More often than not, when my dad was home, he wasn’t in a good mood and everyone was walking on eggshells. I’d hear all the time how he’d come to my baseball games, boy scout tournaments, and karate classes, but I don’t remember him showing up at all. That bothered me. When I did do bad in school, rather than try to understand why and help me the best he could, I’d get yelled at and punished. No matter how perfect and quick chores were done, they were never perfect enough or quick enough.

My mom wasn’t really any better. She seldom helped me with my school work when I struggled with it either. She was usually off in her own world. There was much more going on too, but I didn’t realize these other things until I was older so I’m not going to mention them now.

Getting back to what I was saying earlier, kids learn from their environment. From the little I just exposed, do you get the impression this was the perfect loving family? How is a child supposed to learn love, learn how to deal with emotion, learn coping skills for different aspects of life, if the only thing being taught is either anger or to completely ignore it as if it doesn’t exist? These things may seem like no big deal to you. And as an adult, it really isn’t a big deal. As an adult, we have more serious issues to deal with. And the common thing said is “you don’t understand” or “you’ll understand when you’re older”. This is true. A child doesn’t understand work-life balance. A child doesn’t understand the stress revolving around keeping your job or keeping your business afloat. A child doesn’t understand the stress of figuring out how you’re paying all the bills. And it’s not their job too. That’s what you need to understand. It’s your job as their parents to teach them how to deal with things like this.

No matter how stressful life gets, it’s your job to make time for them and show them you love them. Hearing it or saying you pay the bills, etc isn’t showing them anything. All that’s expressing is you care more about your job and money than you do about them. By the time they’re old enough to understand otherwise, the mental damage is already done. Yes, you can repair the relationship. But you can’t replace the lost time or erase the damage that your child now has to suffer with for the rest of their lives.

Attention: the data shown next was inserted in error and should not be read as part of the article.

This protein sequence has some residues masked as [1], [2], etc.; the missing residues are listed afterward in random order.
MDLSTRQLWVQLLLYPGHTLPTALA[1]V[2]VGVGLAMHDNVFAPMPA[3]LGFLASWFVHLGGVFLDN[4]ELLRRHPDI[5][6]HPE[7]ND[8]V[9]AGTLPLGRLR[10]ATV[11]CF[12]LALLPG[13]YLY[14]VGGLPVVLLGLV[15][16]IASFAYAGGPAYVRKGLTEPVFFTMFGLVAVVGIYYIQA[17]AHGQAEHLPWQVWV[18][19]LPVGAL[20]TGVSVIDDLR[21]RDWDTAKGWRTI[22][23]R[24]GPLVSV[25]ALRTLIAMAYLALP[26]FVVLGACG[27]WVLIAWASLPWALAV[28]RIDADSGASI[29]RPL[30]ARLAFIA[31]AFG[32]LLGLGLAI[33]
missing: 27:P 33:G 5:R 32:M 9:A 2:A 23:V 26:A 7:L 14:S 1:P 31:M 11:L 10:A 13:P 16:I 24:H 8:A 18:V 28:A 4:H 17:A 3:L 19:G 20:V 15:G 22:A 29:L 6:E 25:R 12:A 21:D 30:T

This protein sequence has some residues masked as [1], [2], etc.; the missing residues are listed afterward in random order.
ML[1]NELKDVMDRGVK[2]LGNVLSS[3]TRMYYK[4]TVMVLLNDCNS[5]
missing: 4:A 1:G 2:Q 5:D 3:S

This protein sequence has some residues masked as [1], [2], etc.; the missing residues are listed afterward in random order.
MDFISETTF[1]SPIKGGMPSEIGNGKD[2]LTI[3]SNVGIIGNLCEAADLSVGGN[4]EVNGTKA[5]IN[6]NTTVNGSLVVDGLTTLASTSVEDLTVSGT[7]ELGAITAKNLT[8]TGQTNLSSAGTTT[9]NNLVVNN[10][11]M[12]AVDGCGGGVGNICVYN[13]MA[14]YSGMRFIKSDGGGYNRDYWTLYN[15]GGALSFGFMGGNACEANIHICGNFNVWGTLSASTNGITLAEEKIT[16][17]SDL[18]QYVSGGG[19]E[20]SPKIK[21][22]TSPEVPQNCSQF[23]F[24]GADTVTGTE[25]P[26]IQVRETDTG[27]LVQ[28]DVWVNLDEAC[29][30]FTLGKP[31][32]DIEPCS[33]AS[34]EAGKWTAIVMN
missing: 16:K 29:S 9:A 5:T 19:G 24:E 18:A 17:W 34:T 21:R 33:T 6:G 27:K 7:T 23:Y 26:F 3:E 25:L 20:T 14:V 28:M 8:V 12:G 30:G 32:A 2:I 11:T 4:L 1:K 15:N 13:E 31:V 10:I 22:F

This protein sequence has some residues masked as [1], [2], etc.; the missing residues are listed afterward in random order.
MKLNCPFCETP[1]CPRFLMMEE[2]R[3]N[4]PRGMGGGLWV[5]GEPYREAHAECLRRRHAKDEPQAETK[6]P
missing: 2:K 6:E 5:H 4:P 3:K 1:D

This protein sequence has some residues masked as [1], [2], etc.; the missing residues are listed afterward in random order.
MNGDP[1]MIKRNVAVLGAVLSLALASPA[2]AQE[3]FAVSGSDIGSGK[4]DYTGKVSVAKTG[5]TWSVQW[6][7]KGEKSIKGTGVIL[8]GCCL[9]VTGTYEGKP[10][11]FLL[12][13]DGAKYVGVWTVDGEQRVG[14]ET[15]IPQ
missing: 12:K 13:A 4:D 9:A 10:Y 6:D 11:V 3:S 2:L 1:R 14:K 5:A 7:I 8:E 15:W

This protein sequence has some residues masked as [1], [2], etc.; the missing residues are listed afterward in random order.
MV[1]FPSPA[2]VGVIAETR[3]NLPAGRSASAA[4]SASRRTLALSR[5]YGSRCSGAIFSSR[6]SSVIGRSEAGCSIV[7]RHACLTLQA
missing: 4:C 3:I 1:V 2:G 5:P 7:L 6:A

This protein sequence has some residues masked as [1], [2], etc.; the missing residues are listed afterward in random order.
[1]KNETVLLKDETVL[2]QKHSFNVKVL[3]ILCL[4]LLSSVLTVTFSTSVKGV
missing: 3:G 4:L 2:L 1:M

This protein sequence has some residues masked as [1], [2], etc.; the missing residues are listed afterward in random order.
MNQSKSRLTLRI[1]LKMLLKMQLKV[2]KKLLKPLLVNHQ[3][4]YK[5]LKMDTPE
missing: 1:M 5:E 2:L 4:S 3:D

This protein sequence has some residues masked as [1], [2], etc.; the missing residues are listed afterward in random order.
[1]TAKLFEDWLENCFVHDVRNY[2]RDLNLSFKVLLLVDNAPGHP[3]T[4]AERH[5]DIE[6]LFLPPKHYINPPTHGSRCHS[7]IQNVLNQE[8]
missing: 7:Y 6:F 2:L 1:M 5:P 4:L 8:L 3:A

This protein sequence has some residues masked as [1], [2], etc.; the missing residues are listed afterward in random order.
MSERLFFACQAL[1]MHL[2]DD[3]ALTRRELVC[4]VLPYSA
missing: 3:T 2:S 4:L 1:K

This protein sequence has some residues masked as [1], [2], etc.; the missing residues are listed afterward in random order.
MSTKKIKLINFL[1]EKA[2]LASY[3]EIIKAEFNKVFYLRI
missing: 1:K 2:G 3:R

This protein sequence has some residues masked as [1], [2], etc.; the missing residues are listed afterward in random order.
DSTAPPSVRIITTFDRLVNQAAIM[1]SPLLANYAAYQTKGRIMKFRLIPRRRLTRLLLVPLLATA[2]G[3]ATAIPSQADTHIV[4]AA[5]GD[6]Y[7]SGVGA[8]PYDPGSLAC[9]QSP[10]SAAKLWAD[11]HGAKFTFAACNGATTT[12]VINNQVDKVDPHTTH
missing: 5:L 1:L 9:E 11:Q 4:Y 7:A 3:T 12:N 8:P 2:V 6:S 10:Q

You need to understand that something as simple as trying to understand their school work and helping them with a problem subject, showing up to their sports games, asking how their day was, makes all the difference in their minds. It shows them you care. And in the process, you are showing them how to love, how to deal with life’s problems, how to deal with different emotions. Everything that’s important to nurture a mentally healthy brain.

Your life as an adult is a job and maintaining the bills. But their lives are school and you. The smallest of things, and seemingly insignificant, makes the biggest impacts on a child’s mind. Would you rather your child grow up with warm memories of love and affection? Or grow up angry and not knowing how to love another or how to deal with the real world? How you treat your child, the time you do or don’t give your child, makes all the difference in which outcome will take place.

By the time I got into high school, I was seriously troubled. I got suspended and eventually expelled in my senior year and had to finish school by being home-schooled (my teachers came to my house after school hours). Before the ultimate expulsion, I had several visits to psychologists on the schools demands. All this happened not because I was a bad kid, but because I got mixed up with the wrong crowd and took the fall for them on several occasions. I was ultimately diagnosed in my early 20’s when I went to a psychologist on my own will.

At 16 I knew I was different. That’s when it was bad enough that even I noticed I wasn’t normal, and signed up for psychology class to try and figure out what was wrong with me. That’s really what kicked off my obsession with health & wellness. I already felt like an outsider my whole life as it was. Can you imagine how much worse I felt realizing I wasn’t normal? That really only made things worse, because now I was purposely trying to act normal; which only made me look that much weirder. There’s a world of events to explain this, but that’s a story for another time.

Pay Attention To Your Kid

Can you imagine how my life might have been if my home life was just a little different? If my dad vented about work but then helped me with my school work, turned the chores into something fun, and showed up to my after school activities? If my mom showed a little more concern and willingness to help? Oh what a life I could have had.